Emerging Global DestinationsDecember 1, 2014

Keep Your Eye on These Hidden Gems for Meetings By
December 1, 2014

Emerging Global Destinations

Keep Your Eye on These Hidden Gems for Meetings
Panama's Amador Convention Center will open in 2015.

Panama’s Amador Convention Center will open in 2015.

Hope,Phelps-Kellen-110x140Phelps R. Hope, CMP, is senior vice president of meetings and expositions for Kellen Company, an association management company with offices and representation in the United States, Europe, China, the Middle East, India and Southeast Asia. He can be reached at phope@kellencompany.com or 678-303-2962.

Many of the world’s hidden gems are debuting on the national stage at a time when the meetings industry itself is bustling. It’s worth exploring these emerging global destinations to find the best deals and to ensure that association members and meeting attendees are satisfied.

First, we should qualify “emerging” as it relates to this topic.

  • The destination should have something new and noteworthy to offer, such as an entertainment district for offsite events, memorable hotels or improved accessibility.
  • The infrastructure, while relatively new, should be able to support association meetings.
  • The tourism industry should be strong and have the financial support of the local government.
  • The area should be politically and economically stable.
  • It should offer stronger value-for-money compared with traditional association meeting destinations.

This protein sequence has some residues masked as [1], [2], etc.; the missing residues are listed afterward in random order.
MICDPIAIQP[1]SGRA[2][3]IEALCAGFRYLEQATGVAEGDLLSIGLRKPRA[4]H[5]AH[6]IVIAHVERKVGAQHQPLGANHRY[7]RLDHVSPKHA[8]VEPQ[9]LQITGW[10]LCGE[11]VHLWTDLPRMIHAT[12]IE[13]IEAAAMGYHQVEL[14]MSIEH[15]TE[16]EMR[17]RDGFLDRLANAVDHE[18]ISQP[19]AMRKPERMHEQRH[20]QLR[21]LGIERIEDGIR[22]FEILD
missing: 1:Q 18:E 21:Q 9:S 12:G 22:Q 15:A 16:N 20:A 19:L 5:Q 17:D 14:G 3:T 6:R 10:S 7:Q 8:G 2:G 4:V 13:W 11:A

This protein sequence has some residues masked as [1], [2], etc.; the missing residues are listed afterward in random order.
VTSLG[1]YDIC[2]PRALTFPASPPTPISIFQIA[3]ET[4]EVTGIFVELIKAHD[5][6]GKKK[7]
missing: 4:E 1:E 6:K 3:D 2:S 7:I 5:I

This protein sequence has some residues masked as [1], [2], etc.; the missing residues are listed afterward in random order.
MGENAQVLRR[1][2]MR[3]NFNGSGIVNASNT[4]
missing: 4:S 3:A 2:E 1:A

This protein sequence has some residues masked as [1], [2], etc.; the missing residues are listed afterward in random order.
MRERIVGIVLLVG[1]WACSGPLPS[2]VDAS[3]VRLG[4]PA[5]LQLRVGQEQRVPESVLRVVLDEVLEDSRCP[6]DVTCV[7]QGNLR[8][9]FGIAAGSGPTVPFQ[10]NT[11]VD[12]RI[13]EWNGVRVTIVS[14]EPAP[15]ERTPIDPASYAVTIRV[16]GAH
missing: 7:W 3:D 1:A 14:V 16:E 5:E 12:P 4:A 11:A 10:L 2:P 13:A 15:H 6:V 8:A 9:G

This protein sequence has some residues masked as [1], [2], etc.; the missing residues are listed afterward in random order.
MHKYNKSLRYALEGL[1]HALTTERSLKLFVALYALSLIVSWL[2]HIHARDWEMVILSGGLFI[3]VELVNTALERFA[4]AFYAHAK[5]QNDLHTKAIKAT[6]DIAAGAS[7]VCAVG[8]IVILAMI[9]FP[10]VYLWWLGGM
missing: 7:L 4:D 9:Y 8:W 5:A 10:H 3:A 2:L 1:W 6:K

Here are a few exciting emerging global destinations to watch, categorized by global region.


Poland is gaining steam as a key meeting destination, with a strengthening economy and competitive prices. The country is investing in multiple meeting hubs, the largest ones being Warsaw and Krakow where the new International Conferences & Entertainment (ICE) Congress Center opened this year. Both cities expanded their hotel offerings in recent years with all major international hotel chains joining in for a piece of this expanding market. Notably, Poland’s meetings industry currently accounts for two percent of the country’s Gross Domestic Product (GDP), with great potential for growth.

Portugal continues to be among the more affordable meeting destinations, despite its increasing popularity. In 2013 alone, Lisbon hosted no fewer than 125 association gatherings and after hosting the Professional Convention Management Association (PCMA) Global Professionals Conference in the summer of 2014, I expect 2015 to be an especially good year for the country.